Posted 25 June 2012 - 12:26 AM
When you click "play" the AI (AKA Cydia) creates itself a body by drawing pixels at certain points. It then assigns itself weapons and stats. Then it builds itself a platform world for the challenger to traverse in in order to fight Cydia. Cydia could create drones to help protect it or perhaps take control of some of the floor blocks and remove them or throw them at the player. The basic idea of the game is that it is a new challenge every time you play. Maybe one time, you'll face an evil wizard, maybe the next time you'll face a robot. An attempt to create massive replay value. Just an idea. Feel free to give input.
Posted 25 June 2012 - 01:29 AM
Posted 25 June 2012 - 06:38 PM
but yeah, boss rush could indeed be interesting with variation, as it should be possible to reward the player in many diffrent ways ( achivements, break rewards ) so even if the player don't manage to beat it then there may still be the feeling of progress .. or just for the points as WF did (tho' they show the progress as the boss dies with explotions and parts that goes off)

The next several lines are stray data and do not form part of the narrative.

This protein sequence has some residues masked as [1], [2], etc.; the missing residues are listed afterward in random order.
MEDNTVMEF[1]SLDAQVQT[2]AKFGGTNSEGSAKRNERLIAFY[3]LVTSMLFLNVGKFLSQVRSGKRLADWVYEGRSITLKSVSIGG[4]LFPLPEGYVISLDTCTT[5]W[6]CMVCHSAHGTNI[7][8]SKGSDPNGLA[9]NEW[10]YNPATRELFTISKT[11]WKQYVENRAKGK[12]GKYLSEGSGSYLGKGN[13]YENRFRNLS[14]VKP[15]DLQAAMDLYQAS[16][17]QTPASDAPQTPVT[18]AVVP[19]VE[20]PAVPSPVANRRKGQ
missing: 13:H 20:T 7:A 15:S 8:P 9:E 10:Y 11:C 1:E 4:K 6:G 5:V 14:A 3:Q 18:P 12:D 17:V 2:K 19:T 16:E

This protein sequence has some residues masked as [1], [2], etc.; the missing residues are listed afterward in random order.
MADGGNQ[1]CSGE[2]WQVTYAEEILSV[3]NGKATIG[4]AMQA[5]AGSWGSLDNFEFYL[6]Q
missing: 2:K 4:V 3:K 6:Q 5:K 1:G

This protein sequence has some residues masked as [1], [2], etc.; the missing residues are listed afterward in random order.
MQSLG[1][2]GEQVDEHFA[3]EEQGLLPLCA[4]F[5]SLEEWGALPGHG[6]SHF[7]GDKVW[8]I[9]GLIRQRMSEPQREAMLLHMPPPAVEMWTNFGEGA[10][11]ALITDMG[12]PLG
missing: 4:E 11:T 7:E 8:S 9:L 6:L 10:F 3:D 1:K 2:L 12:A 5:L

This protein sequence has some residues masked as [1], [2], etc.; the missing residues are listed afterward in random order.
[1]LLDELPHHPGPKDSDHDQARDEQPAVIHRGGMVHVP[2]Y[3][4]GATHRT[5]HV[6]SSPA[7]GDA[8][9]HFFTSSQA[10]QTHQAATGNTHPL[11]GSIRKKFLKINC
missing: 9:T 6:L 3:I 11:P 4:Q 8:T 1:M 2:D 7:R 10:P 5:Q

Posted 25 June 2012 - 06:47 PM
Posted 27 June 2012 - 04:25 AM
For RPGs, it would be way easier unless world generation is involved. Random stats, random weaknesses, random spells, maybe somehow connected here and there...
As for SHMUPs, I've actually seen a game do this, Fractal Fighter by cactus. While the possible parts of the boss ship are predefined, the game can create randomized layouts of these parts. Of course, it's a bit limited right now, but could well be extended to include as many parts as Fraxy, for example. If those games were combined...